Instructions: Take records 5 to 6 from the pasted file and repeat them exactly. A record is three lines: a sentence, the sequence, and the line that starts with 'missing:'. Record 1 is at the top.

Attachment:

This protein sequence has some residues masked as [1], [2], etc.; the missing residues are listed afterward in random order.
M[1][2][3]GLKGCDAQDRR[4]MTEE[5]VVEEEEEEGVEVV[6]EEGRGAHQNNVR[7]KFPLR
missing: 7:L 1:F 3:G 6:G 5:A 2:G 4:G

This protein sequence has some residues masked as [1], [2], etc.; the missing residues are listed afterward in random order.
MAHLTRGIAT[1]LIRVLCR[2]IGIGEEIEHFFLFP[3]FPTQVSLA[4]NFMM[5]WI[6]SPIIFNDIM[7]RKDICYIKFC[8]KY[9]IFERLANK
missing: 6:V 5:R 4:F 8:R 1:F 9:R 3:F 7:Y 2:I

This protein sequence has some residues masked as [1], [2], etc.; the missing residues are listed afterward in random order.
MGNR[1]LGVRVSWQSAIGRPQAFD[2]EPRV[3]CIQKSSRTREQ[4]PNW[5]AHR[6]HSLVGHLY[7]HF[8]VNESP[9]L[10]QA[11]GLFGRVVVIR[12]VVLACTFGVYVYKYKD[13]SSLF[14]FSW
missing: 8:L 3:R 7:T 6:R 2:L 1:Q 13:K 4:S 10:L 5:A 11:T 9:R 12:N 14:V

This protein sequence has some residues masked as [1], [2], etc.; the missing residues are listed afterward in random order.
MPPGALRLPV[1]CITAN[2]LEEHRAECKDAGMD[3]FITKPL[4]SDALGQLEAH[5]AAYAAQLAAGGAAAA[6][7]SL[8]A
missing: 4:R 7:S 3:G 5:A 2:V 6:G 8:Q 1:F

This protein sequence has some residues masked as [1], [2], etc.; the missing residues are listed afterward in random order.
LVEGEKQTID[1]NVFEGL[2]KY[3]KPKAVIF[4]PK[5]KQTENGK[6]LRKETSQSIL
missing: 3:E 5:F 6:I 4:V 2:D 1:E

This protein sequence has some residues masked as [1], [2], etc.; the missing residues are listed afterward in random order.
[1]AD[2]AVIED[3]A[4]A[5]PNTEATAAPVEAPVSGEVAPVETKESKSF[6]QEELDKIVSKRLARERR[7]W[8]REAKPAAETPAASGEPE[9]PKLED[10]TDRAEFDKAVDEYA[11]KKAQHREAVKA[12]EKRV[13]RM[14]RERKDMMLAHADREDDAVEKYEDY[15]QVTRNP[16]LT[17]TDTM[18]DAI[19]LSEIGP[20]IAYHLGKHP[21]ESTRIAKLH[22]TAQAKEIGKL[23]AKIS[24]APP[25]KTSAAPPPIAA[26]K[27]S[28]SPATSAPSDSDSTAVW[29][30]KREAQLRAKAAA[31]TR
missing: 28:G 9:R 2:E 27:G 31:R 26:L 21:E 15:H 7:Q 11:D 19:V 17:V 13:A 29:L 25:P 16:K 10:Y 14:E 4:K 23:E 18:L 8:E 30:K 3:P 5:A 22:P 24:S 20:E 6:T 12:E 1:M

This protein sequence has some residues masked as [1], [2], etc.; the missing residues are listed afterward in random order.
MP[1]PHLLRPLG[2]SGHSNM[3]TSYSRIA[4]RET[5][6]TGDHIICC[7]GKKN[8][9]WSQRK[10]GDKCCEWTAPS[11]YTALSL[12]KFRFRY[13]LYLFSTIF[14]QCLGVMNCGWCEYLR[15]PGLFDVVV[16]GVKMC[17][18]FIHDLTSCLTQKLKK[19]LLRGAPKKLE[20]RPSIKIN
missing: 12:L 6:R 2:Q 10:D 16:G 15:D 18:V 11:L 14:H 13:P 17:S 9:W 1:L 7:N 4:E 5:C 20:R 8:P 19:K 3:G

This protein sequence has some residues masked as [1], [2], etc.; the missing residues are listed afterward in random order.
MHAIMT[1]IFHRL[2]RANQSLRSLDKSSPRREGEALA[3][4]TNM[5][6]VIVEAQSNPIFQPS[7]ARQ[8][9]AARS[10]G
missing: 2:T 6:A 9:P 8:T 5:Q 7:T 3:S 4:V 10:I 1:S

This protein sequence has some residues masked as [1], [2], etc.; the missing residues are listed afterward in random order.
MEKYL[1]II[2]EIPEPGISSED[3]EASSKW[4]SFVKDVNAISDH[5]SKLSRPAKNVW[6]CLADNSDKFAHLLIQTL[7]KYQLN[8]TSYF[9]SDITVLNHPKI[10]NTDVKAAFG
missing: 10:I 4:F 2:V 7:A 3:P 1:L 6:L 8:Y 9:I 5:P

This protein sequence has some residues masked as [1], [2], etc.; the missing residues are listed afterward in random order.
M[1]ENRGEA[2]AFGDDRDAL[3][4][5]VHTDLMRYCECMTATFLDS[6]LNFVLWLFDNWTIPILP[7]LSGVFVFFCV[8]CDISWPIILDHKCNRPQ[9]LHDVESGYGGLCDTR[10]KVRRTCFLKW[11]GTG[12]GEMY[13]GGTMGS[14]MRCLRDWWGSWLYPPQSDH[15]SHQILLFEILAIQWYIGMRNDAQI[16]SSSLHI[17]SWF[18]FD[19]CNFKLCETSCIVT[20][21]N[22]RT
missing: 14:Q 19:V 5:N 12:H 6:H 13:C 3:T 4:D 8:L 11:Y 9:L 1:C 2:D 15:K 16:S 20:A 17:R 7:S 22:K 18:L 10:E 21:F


This protein sequence has some residues masked as [1], [2], etc.; the missing residues are listed afterward in random order.
LVEGEKQTID[1]NVFEGL[2]KY[3]KPKAVIF[4]PK[5]KQTENGK[6]LRKETSQSIL
missing: 3:E 5:F 6:I 4:V 2:D 1:E

This protein sequence has some residues masked as [1], [2], etc.; the missing residues are listed afterward in random order.
[1]AD[2]AVIED[3]A[4]A[5]PNTEATAAPVEAPVSGEVAPVETKESKSF[6]QEELDKIVSKRLARERR[7]W[8]REAKPAAETPAASGEPE[9]PKLED[10]TDRAEFDKAVDEYA[11]KKAQHREAVKA[12]EKRV[13]RM[14]RERKDMMLAHADREDDAVEKYEDY[15]QVTRNP[16]LT[17]TDTM[18]DAI[19]LSEIGP[20]IAYHLGKHP[21]ESTRIAKLH[22]TAQAKEIGKL[23]AKIS[24]APP[25]KTSAAPPPIAA[26]K[27]S[28]SPATSAPSDSDSTAVW[29][30]KREAQLRAKAAA[31]TR
missing: 28:G 9:R 2:E 27:G 31:R 26:L 21:E 15:H 7:Q 11:D 19:V 17:V 13:A 29:L 25:P 16:K 10:Y 14:E 4:K 23:E 18:L 8:E 30:K 3:P 5:A 22:P 24:S 20:E 6:T 12:E 1:M